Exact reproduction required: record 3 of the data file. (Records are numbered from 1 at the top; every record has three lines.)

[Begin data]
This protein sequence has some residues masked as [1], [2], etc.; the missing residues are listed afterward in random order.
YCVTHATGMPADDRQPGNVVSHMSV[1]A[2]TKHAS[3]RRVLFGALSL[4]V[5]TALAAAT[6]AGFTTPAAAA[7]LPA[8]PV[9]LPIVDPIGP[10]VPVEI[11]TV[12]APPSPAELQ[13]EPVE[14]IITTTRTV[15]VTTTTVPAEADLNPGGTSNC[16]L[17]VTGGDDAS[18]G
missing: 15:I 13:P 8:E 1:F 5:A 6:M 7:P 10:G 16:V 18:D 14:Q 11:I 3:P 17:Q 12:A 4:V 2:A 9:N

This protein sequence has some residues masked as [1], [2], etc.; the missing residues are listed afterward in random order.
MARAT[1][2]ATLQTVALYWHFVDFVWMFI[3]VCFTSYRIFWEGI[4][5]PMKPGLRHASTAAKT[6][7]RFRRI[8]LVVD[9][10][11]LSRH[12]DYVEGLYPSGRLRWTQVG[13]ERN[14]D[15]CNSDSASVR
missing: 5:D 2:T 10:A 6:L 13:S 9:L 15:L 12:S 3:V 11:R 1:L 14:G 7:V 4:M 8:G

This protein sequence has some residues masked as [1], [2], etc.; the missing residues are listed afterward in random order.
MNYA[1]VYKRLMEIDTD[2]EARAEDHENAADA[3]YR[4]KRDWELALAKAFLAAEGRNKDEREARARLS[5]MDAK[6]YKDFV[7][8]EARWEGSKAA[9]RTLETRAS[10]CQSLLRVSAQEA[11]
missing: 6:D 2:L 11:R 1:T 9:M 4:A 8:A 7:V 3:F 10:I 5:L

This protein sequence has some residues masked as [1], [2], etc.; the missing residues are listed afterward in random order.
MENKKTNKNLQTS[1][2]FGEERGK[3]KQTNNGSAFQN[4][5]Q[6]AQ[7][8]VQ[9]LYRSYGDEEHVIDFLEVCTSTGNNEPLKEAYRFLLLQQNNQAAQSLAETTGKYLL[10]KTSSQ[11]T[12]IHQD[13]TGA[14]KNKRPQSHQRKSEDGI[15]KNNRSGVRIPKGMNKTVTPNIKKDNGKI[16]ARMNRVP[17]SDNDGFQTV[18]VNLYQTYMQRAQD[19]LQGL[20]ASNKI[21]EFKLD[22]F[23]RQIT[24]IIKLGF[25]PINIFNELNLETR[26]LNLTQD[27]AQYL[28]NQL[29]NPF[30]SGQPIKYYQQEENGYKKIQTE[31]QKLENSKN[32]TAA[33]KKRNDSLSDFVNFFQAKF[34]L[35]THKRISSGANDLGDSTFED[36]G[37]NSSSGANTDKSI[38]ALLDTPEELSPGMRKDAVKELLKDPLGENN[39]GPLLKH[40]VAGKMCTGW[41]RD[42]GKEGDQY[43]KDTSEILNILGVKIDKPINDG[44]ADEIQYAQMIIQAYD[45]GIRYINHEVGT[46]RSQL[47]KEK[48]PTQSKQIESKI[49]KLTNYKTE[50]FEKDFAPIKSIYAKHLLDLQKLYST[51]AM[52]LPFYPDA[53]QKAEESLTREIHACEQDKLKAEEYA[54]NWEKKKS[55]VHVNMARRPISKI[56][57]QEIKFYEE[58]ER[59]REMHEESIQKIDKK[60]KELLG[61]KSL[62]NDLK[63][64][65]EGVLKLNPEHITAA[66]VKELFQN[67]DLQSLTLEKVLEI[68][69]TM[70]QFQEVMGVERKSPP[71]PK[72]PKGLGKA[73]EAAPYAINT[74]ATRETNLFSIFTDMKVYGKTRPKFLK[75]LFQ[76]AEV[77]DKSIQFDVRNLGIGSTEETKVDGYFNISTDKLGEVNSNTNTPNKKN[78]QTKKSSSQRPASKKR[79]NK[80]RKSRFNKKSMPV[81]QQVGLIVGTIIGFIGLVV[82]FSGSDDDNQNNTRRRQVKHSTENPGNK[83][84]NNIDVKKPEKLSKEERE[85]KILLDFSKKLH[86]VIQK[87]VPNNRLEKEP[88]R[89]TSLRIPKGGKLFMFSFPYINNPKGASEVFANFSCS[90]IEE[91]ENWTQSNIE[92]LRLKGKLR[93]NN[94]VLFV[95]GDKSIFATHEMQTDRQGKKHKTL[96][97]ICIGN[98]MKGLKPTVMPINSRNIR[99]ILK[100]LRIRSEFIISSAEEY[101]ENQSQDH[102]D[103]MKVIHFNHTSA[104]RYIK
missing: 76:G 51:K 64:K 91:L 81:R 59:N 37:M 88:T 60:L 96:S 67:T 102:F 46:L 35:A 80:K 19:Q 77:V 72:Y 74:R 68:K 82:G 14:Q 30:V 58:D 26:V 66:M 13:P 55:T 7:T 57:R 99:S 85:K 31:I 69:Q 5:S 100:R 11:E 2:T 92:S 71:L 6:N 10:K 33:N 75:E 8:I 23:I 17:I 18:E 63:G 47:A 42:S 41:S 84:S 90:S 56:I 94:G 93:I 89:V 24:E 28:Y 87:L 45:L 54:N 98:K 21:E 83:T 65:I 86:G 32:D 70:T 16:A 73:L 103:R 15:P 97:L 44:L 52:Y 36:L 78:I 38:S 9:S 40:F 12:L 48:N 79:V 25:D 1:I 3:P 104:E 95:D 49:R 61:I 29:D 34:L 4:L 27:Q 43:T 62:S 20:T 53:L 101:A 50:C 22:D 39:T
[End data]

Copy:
This protein sequence has some residues masked as [1], [2], etc.; the missing residues are listed afterward in random order.
MNYA[1]VYKRLMEIDTD[2]EARAEDHENAADA[3]YR[4]KRDWELALAKAFLAAEGRNKDEREARARLS[5]MDAK[6]YKDFV[7][8]EARWEGSKAA[9]RTLETRAS[10]CQSLLRVSAQEA[11]
missing: 6:D 2:L 11:R 1:T 9:M 4:A 8:A 7:V 3:F 10:I 5:L